http://www.esa.int/For_Media/Press_Releases/ESA_opens_its_doors_in_UK

Offline bolun

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Re: British Space Agency / UKSA Master Thread
« Reply #504 on: 07/17/2013 08:39 PM »
UK Space Conference showcases buoyant UK space sector

http://www.bis.gov.uk/ukspaceagency/news-and-events/2013/Jul/uk-space-conference-showcases-buoyant-uk-space-sector

British astronaut inspires next generation of scientists

http://www.bbc.co.uk/news/uk-23339980

Offline Michael Z Freeman

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Re: British Space Agency / UKSA Master Thread
« Reply #505 on: 12/12/2013 02:33 PM »
I think this is the correct thread to present this. I think there is an urgent need now to place NASA and ESA media and educational programming on Freeview here in the UK. There is already a government initiative to encourage the emergence of local TV stations that are broadcast on Freeview. There is evidence that, even though ...

1. The UK provides British astronauts to the ISS (even if its indirectly)

2. Has a large space industry of its own.

3. Is a member and contributing partner to ESA and ESA missions.

... that the message simple is not getting through ...

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"Of those surveyed, 33% were interested in space to 'discover a new planet', and 24% to find life on another planet. When asked to list space exploration organisations 77% listed NASA. Six of those surveyed listed ESA (<0.5%). The data bring starkly to light, despite the Huygens landing on Titan and Mars Express, the lack of awareness of the existence of ESA among a new generation of European school children."

A pilot survey of attitudes to space sciences and exploration among British school children

There is further evidence which I'm looking into ...

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1       Preaching to the converted? An analysis of the UK public for space exploration 
Entradas, M., Miller, S., Peters, H.P.   2013   Public Understanding of Science 22 (3) , pp. 269-286    0
Full Text(opens in a new window) | Show abstract: Subscription required Show abstract  | Related documents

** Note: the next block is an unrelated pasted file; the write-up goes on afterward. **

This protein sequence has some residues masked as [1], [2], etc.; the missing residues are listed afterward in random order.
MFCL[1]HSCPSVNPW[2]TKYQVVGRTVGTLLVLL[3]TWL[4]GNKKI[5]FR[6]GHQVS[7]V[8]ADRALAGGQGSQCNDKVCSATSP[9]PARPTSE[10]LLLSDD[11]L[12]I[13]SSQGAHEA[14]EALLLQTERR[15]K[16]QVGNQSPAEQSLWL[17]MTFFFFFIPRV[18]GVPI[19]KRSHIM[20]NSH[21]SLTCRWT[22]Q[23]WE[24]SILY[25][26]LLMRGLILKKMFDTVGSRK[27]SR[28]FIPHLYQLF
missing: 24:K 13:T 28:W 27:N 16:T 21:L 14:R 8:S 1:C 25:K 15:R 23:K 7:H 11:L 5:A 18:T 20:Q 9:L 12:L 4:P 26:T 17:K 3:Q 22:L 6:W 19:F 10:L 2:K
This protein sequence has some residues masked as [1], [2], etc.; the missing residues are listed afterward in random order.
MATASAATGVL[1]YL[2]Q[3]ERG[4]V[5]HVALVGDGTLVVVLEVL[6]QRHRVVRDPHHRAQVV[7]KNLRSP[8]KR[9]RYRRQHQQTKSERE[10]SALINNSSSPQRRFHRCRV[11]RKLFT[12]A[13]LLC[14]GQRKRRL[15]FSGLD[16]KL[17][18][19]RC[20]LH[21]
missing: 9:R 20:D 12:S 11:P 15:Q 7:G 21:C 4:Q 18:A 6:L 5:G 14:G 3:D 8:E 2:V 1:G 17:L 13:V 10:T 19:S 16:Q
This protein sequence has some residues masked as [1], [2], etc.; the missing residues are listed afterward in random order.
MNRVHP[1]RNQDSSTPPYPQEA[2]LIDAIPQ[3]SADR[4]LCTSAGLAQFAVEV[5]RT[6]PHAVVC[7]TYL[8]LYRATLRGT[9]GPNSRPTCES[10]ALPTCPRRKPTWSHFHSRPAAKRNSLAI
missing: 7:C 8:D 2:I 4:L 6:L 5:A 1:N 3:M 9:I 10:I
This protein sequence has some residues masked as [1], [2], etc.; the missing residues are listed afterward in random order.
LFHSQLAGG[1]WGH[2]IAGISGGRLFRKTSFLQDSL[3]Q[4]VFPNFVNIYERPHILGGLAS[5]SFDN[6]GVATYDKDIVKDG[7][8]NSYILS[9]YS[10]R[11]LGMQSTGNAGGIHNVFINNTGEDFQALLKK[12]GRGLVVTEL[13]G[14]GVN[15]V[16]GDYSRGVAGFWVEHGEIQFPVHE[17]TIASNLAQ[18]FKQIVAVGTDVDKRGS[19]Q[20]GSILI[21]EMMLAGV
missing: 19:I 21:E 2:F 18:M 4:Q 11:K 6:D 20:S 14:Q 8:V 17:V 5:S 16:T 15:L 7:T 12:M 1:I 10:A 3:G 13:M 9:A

2    Scientific literacy and attitudes towards American space exploration among college undergraduates 
Cook, S.B., Druger, M., Ploutz-Snyder, L.L.   2011   Space Policy 27 (1) , pp. 48-52    2
Full Text(opens in a new window) | Show abstract: Subscription required Show abstract  | Related documents

3    Investigating public space exploration support in the UK 
Entradas, M., Miller, S.   2010   Acta Astronautica 67 (7-8) , pp. 947-953    1
Full Text(opens in a new window) | Show abstract: Subscription required Show abstract  | Related documents

4    Investigating public space exploration interest and support in the UK 
Entradas, M., Miller, S.   2009   60th International Astronautical Congress 2009, IAC 2009 12 , pp. 9529-9537

The UK Space Agency has an educational strategy that, I think, needs to include getting programming on Freeview from NASA and ESA. NASA TV provides a lot of coverage but its not specific to the UK. ESA is currently broadcasting via Liveview but what I've seen is limited.

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"Recommendation 12 proposed that the space industry and the UK Space Agency “should show exemplary and proactive support in championing initiatives aimed at addressing the STEM issues in our schools, colleges, universities and businesses.” The Government accepted this recommendation and the UK Space Agency is now working with industry partners to implement the actions supporting it."
p2

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"Several reviews and much anecdotal evidence demonstrate that few subjects have as much impact as space to inspire interest in the young. For example, a 2009 survey3 that 9% of children now want to become an astronaut"
p2

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"ensure that support and materials on careers in the space industry are easily accessible, including role models (mainly for younger pupils),"